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Monday, November 9, 2015

Microchips May Be New Standard in Multiple Sclerosis Studies

Chip technology could replace cell cultures to further disease understanding, researchers

<span class="entry-title">Microchips May Be New Standard in Multiple Sclerosis Studies</span><span class="entry-subtitle">Chip technology could replace cell cultures to further disease understanding, researchers say</span>

In a new article published in the journal Trends in Biotechnology, Korean researchers suggest that diseases of the central nervous system (CNS) might be better studied using compact, accessible chip technology than in current methods. The report, titled Central Nervous System and its Disease Models on a Chip, appeared on Oct. 20, 2015.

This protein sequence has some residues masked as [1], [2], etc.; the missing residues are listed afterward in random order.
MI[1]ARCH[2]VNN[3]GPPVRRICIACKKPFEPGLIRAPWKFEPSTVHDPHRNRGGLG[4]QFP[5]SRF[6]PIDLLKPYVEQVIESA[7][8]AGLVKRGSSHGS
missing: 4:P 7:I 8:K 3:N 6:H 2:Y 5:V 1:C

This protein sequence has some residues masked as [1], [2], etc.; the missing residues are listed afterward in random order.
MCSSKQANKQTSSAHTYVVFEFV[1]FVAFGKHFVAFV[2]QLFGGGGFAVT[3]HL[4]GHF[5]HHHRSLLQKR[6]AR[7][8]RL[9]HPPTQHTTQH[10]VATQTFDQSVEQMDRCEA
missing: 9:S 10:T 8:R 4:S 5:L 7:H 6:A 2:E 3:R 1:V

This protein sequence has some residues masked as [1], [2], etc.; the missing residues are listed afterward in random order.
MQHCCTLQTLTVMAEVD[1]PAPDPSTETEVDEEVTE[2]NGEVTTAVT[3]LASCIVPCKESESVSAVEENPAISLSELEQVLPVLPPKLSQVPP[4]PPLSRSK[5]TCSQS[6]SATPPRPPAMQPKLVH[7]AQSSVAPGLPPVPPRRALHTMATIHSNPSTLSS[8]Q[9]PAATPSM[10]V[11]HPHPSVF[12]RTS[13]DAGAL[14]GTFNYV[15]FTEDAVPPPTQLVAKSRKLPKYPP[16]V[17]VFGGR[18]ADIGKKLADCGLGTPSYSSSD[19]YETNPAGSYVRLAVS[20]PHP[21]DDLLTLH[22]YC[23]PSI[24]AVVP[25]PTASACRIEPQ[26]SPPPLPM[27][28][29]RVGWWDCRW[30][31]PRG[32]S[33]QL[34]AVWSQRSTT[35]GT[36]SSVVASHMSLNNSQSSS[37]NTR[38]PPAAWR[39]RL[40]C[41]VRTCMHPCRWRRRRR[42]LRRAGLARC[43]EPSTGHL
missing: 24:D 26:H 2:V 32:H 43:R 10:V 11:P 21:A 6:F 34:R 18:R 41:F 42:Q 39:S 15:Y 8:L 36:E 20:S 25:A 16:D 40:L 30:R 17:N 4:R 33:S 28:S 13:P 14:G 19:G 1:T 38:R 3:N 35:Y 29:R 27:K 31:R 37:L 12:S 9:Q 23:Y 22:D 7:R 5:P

The study of multiple sclerosis (MS) may advance via use of microchip systems because these platforms could serve as mini-brains, complete with neurons, supporting cells known as glia, and connected neuronal circuitry. Unlike a traditional “cell culture,” scientists can arrange cells on chips in an organized fashion, instead of simply growing them in a dish.
Chip “systems have been rapidly progressing over the past decade, enabling the development of unique microplatforms for in vitro human central nervous system (CNS) and related disease models,” the researchers note. Such platforms might, for example, help scientists to understand myelin loss and how to prevent it.
In MS, neurons lose myelin, the fatty substance that wraps around nerve connectors (axons) and helps promote  communication within the nervous system. When myelin deteriorates, individuals may experience symptoms such as movement loss, vision problems, coordination loss and sensory problems.

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